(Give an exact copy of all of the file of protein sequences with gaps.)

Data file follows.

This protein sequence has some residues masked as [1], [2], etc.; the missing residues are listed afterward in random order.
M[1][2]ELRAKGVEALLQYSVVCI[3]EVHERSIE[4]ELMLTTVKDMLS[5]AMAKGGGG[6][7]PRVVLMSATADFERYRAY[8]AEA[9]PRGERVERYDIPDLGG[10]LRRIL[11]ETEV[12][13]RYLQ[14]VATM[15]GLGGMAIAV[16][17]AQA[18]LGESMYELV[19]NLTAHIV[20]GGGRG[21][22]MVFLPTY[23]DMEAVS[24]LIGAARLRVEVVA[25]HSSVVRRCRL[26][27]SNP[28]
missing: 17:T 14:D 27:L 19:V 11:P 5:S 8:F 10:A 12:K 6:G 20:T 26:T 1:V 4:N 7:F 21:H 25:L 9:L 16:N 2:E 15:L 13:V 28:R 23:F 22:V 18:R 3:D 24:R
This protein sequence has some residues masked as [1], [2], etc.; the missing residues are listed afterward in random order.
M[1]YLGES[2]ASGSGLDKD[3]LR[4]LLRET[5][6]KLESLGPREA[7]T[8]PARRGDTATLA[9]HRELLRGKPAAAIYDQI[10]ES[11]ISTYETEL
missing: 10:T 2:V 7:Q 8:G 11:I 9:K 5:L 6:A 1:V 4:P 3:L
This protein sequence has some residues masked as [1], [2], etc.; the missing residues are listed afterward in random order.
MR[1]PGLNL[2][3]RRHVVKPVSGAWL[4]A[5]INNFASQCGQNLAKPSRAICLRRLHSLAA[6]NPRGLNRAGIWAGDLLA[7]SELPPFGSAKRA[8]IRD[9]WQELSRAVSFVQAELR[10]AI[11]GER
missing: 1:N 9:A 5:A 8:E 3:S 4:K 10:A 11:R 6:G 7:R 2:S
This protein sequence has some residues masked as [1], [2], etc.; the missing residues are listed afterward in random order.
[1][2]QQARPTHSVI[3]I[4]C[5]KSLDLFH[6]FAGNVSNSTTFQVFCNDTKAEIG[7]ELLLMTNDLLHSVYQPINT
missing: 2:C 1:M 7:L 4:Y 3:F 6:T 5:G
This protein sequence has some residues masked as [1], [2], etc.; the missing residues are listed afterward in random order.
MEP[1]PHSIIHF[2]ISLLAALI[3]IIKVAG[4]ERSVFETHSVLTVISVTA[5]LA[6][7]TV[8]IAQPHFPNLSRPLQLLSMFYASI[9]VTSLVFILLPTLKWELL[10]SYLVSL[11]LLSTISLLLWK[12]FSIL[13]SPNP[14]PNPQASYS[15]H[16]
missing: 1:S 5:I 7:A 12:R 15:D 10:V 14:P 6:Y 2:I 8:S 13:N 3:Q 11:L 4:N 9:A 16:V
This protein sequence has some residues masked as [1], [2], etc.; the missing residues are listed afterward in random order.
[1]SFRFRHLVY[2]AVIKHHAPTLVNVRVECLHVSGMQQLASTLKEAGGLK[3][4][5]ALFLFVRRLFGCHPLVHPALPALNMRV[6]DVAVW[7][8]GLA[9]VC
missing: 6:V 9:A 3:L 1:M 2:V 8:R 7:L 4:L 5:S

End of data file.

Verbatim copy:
This protein sequence has some residues masked as [1], [2], etc.; the missing residues are listed afterward in random order.
M[1][2]ELRAKGVEALLQYSVVCI[3]EVHERSIE[4]ELMLTTVKDMLS[5]AMAKGGGG[6][7]PRVVLMSATADFERYRAY[8]AEA[9]PRGERVERYDIPDLGG[10]LRRIL[11]ETEV[12][13]RYLQ[14]VATM[15]GLGGMAIAV[16][17]AQA[18]LGESMYELV[19]NLTAHIV[20]GGGRG[21][22]MVFLPTY[23]DMEAVS[24]LIGAARLRVEVVA[25]HSSVVRRCRL[26][27]SNP[28]
missing: 17:T 14:D 27:L 19:V 11:P 5:S 8:F 10:A 12:K 6:G 20:T 26:T 1:V 4:N 7:F 21:H 25:L 9:L 16:N 2:E 15:L 13:V 28:R 23:F 22:V 18:R 3:D 24:R
This protein sequence has some residues masked as [1], [2], etc.; the missing residues are listed afterward in random order.
M[1]YLGES[2]ASGSGLDKD[3]LR[4]LLRET[5][6]KLESLGPREA[7]T[8]PARRGDTATLA[9]HRELLRGKPAAAIYDQI[10]ES[11]ISTYETEL
missing: 10:T 2:V 7:Q 8:G 11:I 9:K 5:L 6:A 1:V 4:P 3:L
This protein sequence has some residues masked as [1], [2], etc.; the missing residues are listed afterward in random order.
MR[1]PGLNL[2][3]RRHVVKPVSGAWL[4]A[5]INNFASQCGQNLAKPSRAICLRRLHSLAA[6]NPRGLNRAGIWAGDLLA[7]SELPPFGSAKRA[8]IRD[9]WQELSRAVSFVQAELR[10]AI[11]GER
missing: 1:N 9:A 5:A 8:E 3:S 4:K 10:A 11:R 6:G 7:R 2:S
This protein sequence has some residues masked as [1], [2], etc.; the missing residues are listed afterward in random order.
[1][2]QQARPTHSVI[3]I[4]C[5]KSLDLFH[6]FAGNVSNSTTFQVFCNDTKAEIG[7]ELLLMTNDLLHSVYQPINT
missing: 2:C 1:M 7:L 4:Y 3:F 6:T 5:G
This protein sequence has some residues masked as [1], [2], etc.; the missing residues are listed afterward in random order.
MEP[1]PHSIIHF[2]ISLLAALI[3]IIKVAG[4]ERSVFETHSVLTVISVTA[5]LA[6][7]TV[8]IAQPHFPNLSRPLQLLSMFYASI[9]VTSLVFILLPTLKWELL[10]SYLVSL[11]LLSTISLLLWK[12]FSIL[13]SPNP[14]PNPQASYS[15]H[16]
missing: 1:S 5:I 7:A 12:R 15:D 10:V 14:P 6:Y 2:I 8:S 13:N 3:Q 11:L 4:N 9:A 16:V
This protein sequence has some residues masked as [1], [2], etc.; the missing residues are listed afterward in random order.
[1]SFRFRHLVY[2]AVIKHHAPTLVNVRVECLHVSGMQQLASTLKEAGGLK[3][4][5]ALFLFVRRLFGCHPLVHPALPALNMRV[6]DVAVW[7][8]GLA[9]VC
missing: 6:V 9:A 3:L 1:M 2:V 8:R 7:L 4:L 5:S